Culture, Language, and Child Development in Ecuador
Why you should go
Quito, Ecuador is an ideal international location to study first hand the intersection of language, culture, and learning. Quito is a major urban city with visible and tangible influences from old world Europe, Indigenous cultures and peoples, and modern industrialized nations. There are various ethnic and cultural communities living together in Quito and around all of Ecuador, allowing many opportunities to experience diverse cultures and languages in one region. Given this mix of linguistic, cultural and socio-historical practices, the city of Quito provides an excellent opportunity for students to observe and participate in diverse cultural communities with diverse practices related to child rearing, language use, and teaching and learning.
We spend the summer investigating the cultural nature of child development, specifically looking at cognitive development and the intersection of language, culture and schools. We will visit various sites within Quito to investigate historical and cultural influences on contemporary learning theories, conduct naturalistic observations of children and families and write ethnographic field notes of our experiences within Quito and on the two excursions outside of Quito. Students will return home with a deep understanding of both basic theories of development and learning and first hand understanding of how development is itself a cultural process.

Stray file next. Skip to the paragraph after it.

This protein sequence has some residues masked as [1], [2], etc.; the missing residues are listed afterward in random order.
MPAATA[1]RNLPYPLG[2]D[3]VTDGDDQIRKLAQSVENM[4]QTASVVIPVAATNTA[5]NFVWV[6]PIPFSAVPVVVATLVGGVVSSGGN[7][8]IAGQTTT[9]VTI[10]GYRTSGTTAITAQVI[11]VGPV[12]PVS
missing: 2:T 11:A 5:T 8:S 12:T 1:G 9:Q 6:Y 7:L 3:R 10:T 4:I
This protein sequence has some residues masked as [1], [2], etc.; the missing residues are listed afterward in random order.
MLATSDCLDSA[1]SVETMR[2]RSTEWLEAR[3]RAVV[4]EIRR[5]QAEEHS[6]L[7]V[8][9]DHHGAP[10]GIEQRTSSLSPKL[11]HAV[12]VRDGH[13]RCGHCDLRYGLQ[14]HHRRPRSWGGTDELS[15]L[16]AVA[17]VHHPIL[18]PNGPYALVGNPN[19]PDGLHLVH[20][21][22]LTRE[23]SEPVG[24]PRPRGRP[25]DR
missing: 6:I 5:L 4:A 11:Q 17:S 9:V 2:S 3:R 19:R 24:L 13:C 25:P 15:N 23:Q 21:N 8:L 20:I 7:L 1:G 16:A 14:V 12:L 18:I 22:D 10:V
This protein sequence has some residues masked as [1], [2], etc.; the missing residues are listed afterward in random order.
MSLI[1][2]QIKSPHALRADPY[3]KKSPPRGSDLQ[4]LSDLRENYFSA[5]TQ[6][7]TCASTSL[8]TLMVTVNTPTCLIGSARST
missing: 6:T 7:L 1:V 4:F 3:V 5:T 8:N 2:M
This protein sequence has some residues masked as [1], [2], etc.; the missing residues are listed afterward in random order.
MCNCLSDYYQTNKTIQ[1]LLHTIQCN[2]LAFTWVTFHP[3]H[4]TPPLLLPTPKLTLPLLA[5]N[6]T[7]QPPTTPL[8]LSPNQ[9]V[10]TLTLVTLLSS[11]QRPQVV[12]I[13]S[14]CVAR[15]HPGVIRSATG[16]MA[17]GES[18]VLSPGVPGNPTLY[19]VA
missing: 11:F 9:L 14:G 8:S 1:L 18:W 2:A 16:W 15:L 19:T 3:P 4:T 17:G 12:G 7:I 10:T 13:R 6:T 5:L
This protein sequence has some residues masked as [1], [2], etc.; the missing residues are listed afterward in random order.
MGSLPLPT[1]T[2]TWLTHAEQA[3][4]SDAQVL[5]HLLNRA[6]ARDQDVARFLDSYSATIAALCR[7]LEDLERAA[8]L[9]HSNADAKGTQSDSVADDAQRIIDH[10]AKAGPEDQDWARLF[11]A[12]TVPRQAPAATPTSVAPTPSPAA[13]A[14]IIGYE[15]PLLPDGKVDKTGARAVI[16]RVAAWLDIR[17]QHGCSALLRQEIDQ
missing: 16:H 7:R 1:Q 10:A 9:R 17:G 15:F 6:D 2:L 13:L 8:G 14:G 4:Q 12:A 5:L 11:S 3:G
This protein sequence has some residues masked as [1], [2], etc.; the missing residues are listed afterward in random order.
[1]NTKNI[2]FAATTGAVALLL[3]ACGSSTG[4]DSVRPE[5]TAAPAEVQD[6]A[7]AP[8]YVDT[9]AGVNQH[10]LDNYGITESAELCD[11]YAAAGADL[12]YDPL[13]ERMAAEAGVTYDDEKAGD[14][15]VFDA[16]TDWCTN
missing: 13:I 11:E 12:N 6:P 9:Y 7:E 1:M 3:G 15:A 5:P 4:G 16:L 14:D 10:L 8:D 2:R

The ability to speak Spanish is not necessary—a passion to learn about culture, child development, and education is!
Meet the professor
Alison Wishard Guerra joined the UCSD Education Studies faculty in 2005 after completing a Ph.D. and MA at UCLA and her B.A. at UC Santa Cruz in Latin American Studies and Psychology. She teaches courses on early childhood development and education, cognitive development, culture and developmental theory, quantitative research methodology, dissertation writing seminar, and research on curriculum design. Her research interests include cultural practices and development, educational equity, story telling, pretend play, attachment relationships, family immigration experiences, and parenting practices.
Wishard Guerra developed a passion for Latin American culture when she studied abroad for the first time in high school and has lived, studied, and traveled in 12 countries in Latin America. It was during these experiences abroad that she became fascinated with the intersection of culture, language, and child development. She enjoys working with immigrant families in the United States as they learn to raise their children in a cultural community very different from their own.
Alison’s current research project integrates teaching, research, and service, working closely with a team of undergraduate research assistants in The Mi Clase Mágica Preschool Project. She enjoys working closely with undergraduates students in applied settings, developing new opportunities to support young children’s language and school readiness skills.